The question presented appears to be a matter of first impression. Inasmuch as there is no express provision in the probation laws dealing with their application to consecutive sentences, the question must be answered by interpretation of section 1203a. The concluding clause of that section provides that when the maximum sentence provided by law exceeds three years imprisonment, the period during which ‘sentence may by suspended and terms of probation enforced may be for a longer period than three years, but in such instance, not to exceed the maximum time for which sentence of imprisonment might be pronounced.’ The ‘maximum time for which sentence of imprisonment might be pronounced’ on seven sentences for petty theft is three and one-half years. Therefore, the period during which the sentence could be suspended and terms of probation enforced could ‘be for a longer period than three years' but ‘not to exceed the maximum time for which sentence of imprisonment might be pronounced,’ which in this instance was three and one-half years. Unless the proviso referred to can be said to deal with consecutive misdemeanor sentences, the phrase, ‘when the maximum sentence provided by law exceeds three years imprisonment’, becomes meaningless as there can be no imprisonment for a single misdemeanor for an excess of three years. The respondent contends that the proviso clause is directed at a single count of misdemeanor, such as resisting an officer, where the sentence may be up to five years in the county jail (Pen.Code, § 148). However, under section 19a of the Penal Code, a defendant may not be sentenced to confinement in the county jail on one misdemeanor sentence for more than one year, whereas there can be imprisonment in excess of three years in case of multiple misdemeanors in which the sentences are directed to run consecutively. People v. Carr, 6 Cal.2d 227, 57 P.2d 489; People v. De Casaus, 150 Cal.App.2d 274, 309 P.2d 835. We conclude that a reasonable interpretation of section 1203a limits the suspension of the execution of sentence to the maximum period for which the accused could be imprisoned, which in this instance was three and one-half years.
The proper interpretation to be given to Penal Code, § 1203a in cases of multiple misdemeanor sentences directed to run consecutively also depends upon the answer to the question: Are misdemeanor sentences, ordered in one judgment to run consecutively, to be regarded for purposes of suspending execution of sentence and placement on probation as a single ‘sentence of imprisonment’ or is each sentence to be regarded as a several, separate and successive ‘sentence of imprisonment’ thereby permitting the suspension of execution of each separate sentence and the placement of the defendant on probation for the maximum period of three years on each sentence consecutively?
For purposes of appeal it is held in People v. Ryan, 74 Cal.App. 125, at page 132, 239 P. 419, that separate sentences directed to run consecutively on several counts constitute a single judgment. For purposes of computing prison credits and redetermination of time of imprisonment, it is held in In re Cowen, 27 Cal.2d 637, at page 643, 166 P.2d 279, at page 282, that ‘a prisoner confined under consecutive sentences must be regarded as undergoing a single, continuous term of confinement rather than a series of distinct, independent terms.’ In the same case the purpose of Penal Code, § 669 authorizing consecutive ‘terms of imprisonment’ is, as said at page 648 of 27 Cal.2d, at page 284 of 166 P.2d, ‘to declare the power of the court to direct, or the rules to govern, the serving of multiple sentences only insofar as concerns whether such sentences should operate concurrently or cumulatively, not to require that for all purposes, when consecutive sentences are directed, the defendant shall be regarded as imprisoned on only one charge at a time.’ Penal Code, § 1203.3 authorizes the court to revoke, modify or change its order of suspension of imposition or execution of sentence at any time ‘during the term of probation’ and at any time to terminate ‘the period of probation’. We conclude that, notwithstanding the provisions of Penal Code, § 669 authorizing consecutive ‘terms of imprisonment’, multiple sentences directed to run consecutively are to be regarded as a single ‘sentence of imprisonment’ for the purpose of applying the provisions of Penal Code, § 1203a and the court is without authority to impose a series of separate and consecutive periods of probation.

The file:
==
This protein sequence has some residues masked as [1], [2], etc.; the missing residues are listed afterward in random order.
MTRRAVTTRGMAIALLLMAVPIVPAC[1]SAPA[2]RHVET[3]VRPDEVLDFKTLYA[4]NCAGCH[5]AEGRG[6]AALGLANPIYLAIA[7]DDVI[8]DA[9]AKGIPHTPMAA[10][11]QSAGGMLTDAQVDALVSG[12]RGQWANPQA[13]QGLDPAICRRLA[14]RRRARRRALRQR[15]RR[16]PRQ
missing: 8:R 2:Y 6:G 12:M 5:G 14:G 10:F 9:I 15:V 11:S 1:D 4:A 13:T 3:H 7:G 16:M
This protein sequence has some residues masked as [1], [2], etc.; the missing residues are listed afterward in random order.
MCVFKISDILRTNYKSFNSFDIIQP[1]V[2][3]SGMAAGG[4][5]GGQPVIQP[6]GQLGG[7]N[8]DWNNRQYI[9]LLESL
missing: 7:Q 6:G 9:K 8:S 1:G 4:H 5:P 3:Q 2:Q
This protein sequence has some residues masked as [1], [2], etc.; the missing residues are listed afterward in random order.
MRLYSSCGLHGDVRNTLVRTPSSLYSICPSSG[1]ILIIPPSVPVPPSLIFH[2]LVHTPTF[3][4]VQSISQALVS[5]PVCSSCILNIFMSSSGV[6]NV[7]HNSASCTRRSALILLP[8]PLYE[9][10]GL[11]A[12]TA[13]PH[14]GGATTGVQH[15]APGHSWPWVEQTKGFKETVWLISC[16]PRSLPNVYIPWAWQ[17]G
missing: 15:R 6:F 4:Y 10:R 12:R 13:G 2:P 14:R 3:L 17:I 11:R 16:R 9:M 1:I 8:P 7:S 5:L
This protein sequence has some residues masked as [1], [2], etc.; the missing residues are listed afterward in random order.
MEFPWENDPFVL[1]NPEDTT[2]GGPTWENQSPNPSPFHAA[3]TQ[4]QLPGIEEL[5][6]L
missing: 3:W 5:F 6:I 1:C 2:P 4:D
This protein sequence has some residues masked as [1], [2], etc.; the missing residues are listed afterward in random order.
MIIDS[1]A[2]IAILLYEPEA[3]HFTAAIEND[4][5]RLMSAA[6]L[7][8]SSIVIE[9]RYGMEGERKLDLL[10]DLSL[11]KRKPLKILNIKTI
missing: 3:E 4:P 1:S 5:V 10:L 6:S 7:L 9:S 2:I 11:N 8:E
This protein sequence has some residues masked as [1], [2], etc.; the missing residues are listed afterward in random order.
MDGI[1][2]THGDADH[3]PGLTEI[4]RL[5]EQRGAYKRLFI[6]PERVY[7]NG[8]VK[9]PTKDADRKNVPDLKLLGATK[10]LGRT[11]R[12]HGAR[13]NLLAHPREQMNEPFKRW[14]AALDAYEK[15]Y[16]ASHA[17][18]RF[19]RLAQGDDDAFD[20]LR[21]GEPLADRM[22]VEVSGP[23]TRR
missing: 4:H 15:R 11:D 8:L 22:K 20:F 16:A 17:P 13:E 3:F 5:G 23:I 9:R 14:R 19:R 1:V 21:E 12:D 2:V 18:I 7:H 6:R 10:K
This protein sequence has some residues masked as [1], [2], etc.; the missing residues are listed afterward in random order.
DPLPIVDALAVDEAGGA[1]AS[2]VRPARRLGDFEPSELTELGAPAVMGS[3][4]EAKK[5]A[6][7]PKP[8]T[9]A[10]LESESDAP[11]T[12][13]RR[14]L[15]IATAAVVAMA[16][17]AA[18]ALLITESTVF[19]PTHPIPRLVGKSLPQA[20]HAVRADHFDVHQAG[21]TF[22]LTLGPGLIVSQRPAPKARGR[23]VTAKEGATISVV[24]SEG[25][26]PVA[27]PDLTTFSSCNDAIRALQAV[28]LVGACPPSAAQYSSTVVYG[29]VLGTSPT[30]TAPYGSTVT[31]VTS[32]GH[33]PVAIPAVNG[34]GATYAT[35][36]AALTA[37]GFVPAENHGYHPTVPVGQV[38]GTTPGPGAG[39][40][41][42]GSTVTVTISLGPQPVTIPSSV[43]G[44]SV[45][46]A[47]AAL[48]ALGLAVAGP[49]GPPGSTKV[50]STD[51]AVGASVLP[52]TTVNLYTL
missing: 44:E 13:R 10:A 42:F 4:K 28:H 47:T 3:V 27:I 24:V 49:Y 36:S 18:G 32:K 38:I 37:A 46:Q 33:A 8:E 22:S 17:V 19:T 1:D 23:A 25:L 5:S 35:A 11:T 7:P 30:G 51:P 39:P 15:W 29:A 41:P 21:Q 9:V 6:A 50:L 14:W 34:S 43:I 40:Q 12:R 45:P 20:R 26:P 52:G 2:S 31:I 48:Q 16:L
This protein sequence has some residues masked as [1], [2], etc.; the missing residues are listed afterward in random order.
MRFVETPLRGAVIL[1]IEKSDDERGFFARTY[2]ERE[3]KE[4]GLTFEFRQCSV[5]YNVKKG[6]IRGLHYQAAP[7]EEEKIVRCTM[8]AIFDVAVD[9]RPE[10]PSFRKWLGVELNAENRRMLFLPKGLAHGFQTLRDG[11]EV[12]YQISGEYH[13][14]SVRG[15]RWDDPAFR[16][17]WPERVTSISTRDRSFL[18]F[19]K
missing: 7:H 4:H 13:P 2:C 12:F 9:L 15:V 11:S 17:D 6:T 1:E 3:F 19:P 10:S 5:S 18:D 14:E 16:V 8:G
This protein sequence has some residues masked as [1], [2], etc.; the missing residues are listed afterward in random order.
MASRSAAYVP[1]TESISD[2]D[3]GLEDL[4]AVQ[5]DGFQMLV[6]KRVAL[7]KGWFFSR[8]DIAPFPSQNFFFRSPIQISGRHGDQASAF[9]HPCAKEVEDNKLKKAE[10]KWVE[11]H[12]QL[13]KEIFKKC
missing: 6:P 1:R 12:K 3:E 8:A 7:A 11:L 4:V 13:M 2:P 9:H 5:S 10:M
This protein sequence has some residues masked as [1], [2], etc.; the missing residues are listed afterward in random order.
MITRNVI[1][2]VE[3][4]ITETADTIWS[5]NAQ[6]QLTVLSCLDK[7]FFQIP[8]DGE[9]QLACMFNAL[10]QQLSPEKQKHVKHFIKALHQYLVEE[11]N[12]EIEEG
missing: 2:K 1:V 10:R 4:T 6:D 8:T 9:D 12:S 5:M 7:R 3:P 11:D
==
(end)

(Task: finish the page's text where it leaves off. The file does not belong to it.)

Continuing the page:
Another reason which leads us to the foregoing conclusion is that there appears to be a consistent legislative pattern as to maximum probation in felony and misdemeanor cases in which consecutive sentences have been imposed. Under Penal Code, § 1203.1, the maximum term of probation in felony cases, whether under a single sentence or consecutive sentences, is ‘the maximum possible term of such sentence’ but when the maximum sentence is three years or less, probation is limited to three years. It is our opinion that section 1203a, dealing with probation for misdemeanors, can and should be construed consistently with the provisions of section 1203.1 and that the maximum term of probation under consecutive misdemeanor sentences is the maximum possible term of sentence but if that maximum is three years or less, probation is limited to three years.
Let a peremptory writ of mandate issue directing the respondent court to enter its order discharging the petitioner from probation.
RICHARDS, Justice pro tem.
MOORE, P. J., and ASHBURN, J., concur.